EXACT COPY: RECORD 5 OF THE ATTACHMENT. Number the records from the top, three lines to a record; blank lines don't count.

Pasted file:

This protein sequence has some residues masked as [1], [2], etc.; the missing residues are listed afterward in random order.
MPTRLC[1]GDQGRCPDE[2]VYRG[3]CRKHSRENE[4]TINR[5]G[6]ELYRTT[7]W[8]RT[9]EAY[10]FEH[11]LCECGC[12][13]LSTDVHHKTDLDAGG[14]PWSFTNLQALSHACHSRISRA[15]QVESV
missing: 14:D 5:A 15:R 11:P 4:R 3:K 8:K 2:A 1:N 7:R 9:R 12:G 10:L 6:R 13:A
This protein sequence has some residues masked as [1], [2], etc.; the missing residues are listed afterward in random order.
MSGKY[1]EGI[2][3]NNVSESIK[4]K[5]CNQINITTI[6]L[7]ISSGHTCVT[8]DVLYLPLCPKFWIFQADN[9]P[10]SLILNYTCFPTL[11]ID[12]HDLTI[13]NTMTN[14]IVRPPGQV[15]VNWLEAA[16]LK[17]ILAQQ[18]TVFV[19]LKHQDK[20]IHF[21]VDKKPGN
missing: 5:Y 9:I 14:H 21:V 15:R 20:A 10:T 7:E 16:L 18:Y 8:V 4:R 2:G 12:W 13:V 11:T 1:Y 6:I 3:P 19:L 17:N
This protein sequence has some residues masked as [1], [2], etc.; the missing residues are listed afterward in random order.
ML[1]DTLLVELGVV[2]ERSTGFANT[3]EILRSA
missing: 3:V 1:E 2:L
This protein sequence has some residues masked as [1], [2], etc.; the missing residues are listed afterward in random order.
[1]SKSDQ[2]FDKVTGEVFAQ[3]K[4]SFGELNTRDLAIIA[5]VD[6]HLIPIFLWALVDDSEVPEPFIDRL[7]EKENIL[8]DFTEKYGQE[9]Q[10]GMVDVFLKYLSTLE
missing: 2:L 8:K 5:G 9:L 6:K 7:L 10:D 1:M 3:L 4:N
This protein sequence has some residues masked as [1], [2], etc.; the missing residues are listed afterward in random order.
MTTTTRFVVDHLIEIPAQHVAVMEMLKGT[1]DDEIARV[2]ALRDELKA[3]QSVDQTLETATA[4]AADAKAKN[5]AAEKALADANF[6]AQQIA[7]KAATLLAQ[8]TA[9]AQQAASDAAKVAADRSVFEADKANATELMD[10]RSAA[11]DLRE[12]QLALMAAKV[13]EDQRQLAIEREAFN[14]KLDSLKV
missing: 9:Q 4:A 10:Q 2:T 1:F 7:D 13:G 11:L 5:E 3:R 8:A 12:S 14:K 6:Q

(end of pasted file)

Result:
This protein sequence has some residues masked as [1], [2], etc.; the missing residues are listed afterward in random order.
MTTTTRFVVDHLIEIPAQHVAVMEMLKGT[1]DDEIARV[2]ALRDELKA[3]QSVDQTLETATA[4]AADAKAKN[5]AAEKALADANF[6]AQQIA[7]KAATLLAQ[8]TA[9]AQQAASDAAKVAADRSVFEADKANATELMD[10]RSAA[11]DLRE[12]QLALMAAKV[13]EDQRQLAIEREAFN[14]KLDSLKV
missing: 9:Q 4:A 10:Q 2:T 1:F 7:D 13:G 11:L 5:E 3:R 8:A 12:S 14:K 6:Q